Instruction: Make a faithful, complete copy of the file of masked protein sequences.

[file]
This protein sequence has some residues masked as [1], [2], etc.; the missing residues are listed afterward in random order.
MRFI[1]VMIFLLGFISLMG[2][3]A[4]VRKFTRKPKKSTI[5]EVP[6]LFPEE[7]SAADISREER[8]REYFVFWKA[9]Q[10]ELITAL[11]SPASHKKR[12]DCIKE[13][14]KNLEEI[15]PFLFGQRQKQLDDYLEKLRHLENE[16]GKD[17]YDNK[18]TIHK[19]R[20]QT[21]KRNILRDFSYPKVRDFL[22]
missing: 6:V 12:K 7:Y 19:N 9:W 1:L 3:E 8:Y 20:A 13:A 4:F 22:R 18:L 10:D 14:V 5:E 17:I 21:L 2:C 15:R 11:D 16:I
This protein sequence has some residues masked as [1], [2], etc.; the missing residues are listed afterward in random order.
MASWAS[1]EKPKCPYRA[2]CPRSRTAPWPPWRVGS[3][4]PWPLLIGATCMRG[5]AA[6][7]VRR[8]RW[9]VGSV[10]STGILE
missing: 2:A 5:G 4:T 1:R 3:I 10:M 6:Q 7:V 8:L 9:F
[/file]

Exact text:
This protein sequence has some residues masked as [1], [2], etc.; the missing residues are listed afterward in random order.
MRFI[1]VMIFLLGFISLMG[2][3]A[4]VRKFTRKPKKSTI[5]EVP[6]LFPEE[7]SAADISREER[8]REYFVFWKA[9]Q[10]ELITAL[11]SPASHKKR[12]DCIKE[13][14]KNLEEI[15]PFLFGQRQKQLDDYLEKLRHLENE[16]GKD[17]YDNK[18]TIHK[19]R[20]QT[21]KRNILRDFSYPKVRDFL[22]
missing: 6:V 12:K 7:Y 19:N 9:W 1:L 3:E 8:Y 20:A 13:A 4:F 22:R 18:L 10:D 14:V 5:E 17:I 21:L 2:C 15:R 11:D 16:I
This protein sequence has some residues masked as [1], [2], etc.; the missing residues are listed afterward in random order.
MASWAS[1]EKPKCPYRA[2]CPRSRTAPWPPWRVGS[3][4]PWPLLIGATCMRG[5]AA[6][7]VRR[8]RW[9]VGSV[10]STGILE
missing: 2:A 5:G 4:T 1:R 3:I 10:M 6:Q 7:V 8:L 9:F